UNC Sneak Preview: Heels confident offense will stay explosive behind new QB

North Carolina quarterback Mitch Trubisky completed 85 percent of his passes for 555 yards and 6 TDs as a backup last season.

CHAPEL HILL, N.C. — At the end of spring practice, after North Carolina had completed all its practices and played its spring game, head coach Larry Fedora made a major announcement. He told the assembled media gathered in the shadows of Kenan Stadium that he was naming Mitch Trubisky his starting quarterback.

Or, as one local columnist put it, “Yeah, and water is wet.”

While Georgia fans sit on pins and needles to see how their quarterback competition unfolds before the Bulldogs’ opener against North Carolina in the Chick-fil-A Kickoff game, the Tar Heels have essentially known who their starter was going to be all along. Well, for all practical purposes.

Technically, Trubisky beat out sophomore Caleb Henderson and redshirt freshman Nathan Elliott in the so-called competition. But nobody honestly expected anything other than Trubisky would take over.

“I thought Mitch did a good job this spring and didn’t just assume he was going to be the starter,” Fedora told reporters back in late April. “He worked extremely hard and earned it. We always want to have competition at every position. Mitch is the quarterback with the most experience returning, but he worked hard this spring, competed every day and deserves to be the starter.”

Up on Tobacco Road, there are some who believed Trubisky could have or should have been the starting quarterback before now. Instead, he served as backup last season to starter Marquise Williams.

And to Williams’ credit, it’s not like the Tar Heels weren’t getting it done with him in there. North Carolina led the ACC in scoring last season at 40.7 points per game and averaged 486.9 yards per game.

How much of that had to do with Williams’ signal-calling prowess and athletic play-making ability, we will find out this season. The general narrative has been that the 6-foot-3, 220-pound Trubisky is more of a true passer than Williams while also bringing some modest play-making ability with his legs.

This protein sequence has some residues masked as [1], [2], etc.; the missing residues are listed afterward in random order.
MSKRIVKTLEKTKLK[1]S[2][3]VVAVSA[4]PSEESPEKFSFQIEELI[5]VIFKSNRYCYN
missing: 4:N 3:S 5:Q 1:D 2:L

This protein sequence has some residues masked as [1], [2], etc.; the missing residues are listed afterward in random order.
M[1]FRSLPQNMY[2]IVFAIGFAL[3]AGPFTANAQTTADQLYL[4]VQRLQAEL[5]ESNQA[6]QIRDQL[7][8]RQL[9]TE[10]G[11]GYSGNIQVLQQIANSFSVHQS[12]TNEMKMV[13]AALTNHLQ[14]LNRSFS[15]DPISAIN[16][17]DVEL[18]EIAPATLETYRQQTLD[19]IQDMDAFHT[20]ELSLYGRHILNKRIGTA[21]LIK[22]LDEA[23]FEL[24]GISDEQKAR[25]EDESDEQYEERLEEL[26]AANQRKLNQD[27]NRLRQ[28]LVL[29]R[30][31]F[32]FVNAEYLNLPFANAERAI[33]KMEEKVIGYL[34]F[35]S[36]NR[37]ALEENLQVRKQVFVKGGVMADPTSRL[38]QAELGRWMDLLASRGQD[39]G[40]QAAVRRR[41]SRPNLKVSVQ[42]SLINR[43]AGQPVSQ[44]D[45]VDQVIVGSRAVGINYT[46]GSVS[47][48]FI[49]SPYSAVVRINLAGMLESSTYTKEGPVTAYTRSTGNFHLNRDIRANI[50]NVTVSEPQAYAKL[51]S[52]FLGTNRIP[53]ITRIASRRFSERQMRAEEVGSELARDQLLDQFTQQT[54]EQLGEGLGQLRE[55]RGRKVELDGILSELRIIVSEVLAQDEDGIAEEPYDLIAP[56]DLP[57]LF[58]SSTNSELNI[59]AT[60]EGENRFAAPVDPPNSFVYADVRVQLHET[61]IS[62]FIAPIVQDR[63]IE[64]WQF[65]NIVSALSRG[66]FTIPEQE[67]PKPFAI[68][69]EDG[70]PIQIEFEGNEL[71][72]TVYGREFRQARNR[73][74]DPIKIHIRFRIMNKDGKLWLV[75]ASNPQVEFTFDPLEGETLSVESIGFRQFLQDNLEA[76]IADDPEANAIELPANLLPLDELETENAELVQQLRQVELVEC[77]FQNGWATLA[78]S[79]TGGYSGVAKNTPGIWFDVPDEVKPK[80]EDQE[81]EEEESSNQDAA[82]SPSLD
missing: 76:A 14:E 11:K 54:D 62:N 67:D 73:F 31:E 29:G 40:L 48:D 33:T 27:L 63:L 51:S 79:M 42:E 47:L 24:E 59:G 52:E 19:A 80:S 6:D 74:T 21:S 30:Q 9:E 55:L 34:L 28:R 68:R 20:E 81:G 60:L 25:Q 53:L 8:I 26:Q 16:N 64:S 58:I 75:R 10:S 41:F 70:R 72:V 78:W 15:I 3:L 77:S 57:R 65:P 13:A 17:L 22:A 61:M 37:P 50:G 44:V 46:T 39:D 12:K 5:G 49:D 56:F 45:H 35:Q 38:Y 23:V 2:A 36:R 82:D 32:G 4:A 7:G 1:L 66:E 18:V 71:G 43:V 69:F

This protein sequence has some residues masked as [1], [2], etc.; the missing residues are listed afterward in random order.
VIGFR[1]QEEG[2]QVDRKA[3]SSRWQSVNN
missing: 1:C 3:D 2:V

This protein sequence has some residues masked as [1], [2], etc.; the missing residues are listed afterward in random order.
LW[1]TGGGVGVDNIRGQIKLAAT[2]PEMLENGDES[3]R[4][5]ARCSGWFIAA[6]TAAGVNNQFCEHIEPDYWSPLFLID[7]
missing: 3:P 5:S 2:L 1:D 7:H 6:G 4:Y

There’s a pretty good sample size from which to judge. A junior from Mentor, Ohio, Trubisky has played a good bit the past two seasons. Last season, he completed 40 of 47 passes — that’s an 85.1 percent rate, folks — for 555 yards and six touchdowns and no interceptions. He has also rushed for 101 yards and scored three touchdowns on 16 carries.

He also played in 10 games as a freshman, throwing for 459 yards and four touchdowns with four interceptions, also as a backup. In two seasons, his totals are 65.6 percent passing for 1,014 yards, 10 touchdowns and four interceptions.

And everybody is excited about what the offense might look like with him as the full-time starter. Trubisky is chief among them.

“I did OK coming off the bench, but I think it’s time to take it to the next level,” Trubisky said. “I know my teammates are excited. It’s just time to see what I can do in a full game and in a full season. It’s about staying healthy, taking care of my teammates and getting better every day. I’m truly excited for this season. I’m pumped.”

The Tar Heels don’t expect the offense to miss a beat. And really, it shouldn’t. All the primary yards and points producers are back, including tailback Elijah Hood, who rushed for 1,463 yards and 17 touchdowns as a sophomore last season. They also bring back four of their top receivers and all but one lineman.

“I feel like it’s going to be the same as last year, very explosive, very fast,” said wide receiver Bug Howard, a rising senior from Rochelle, Ga., and the No. 4 in receiving yards. “We lost a couple of guys, Marquise and (offensive guard) Landon (Turner) and (receiver) Quinshad (Davis). Everybody coming back should have game experience, though, so it should be pretty good. We might be more explosive. Everybody knows the system so we should be able to play faster.

“We know what we’ve got and it’s going to be fun.”

Such is the type of attitude and confidence the Bulldogs’ defense will encounter on Sept. 3 in the Georgia Dome. But it will represent a lot of firsts for Trubisky. He has never started a game,  and certainly never has started a nationally-televised game against a ranked foe on the road and in a domed stadium.

And so on.

Trubisky insists he won’t be overwhelmed by the situation.

“I feel like my job is going to be easy; just get the ball to the play-makers,” he said. “I don’t have to do anything flashy, anything special. Just get it to our great wide receivers and backs. It’s just going to be my job getting them the ball, and hopefully the offense will be explosive doing that.”

As for facing the Bulldogs specifically, Trubisky wasn’t interested in discussing specifics.

“We’ve got a lot of time to talk about this one,” he said. “Our motto is we only talk about the next game. That’s the next game on the schedule and it’s OK to talk about it. I know I’m pumped; the whole team is pumped.”

 

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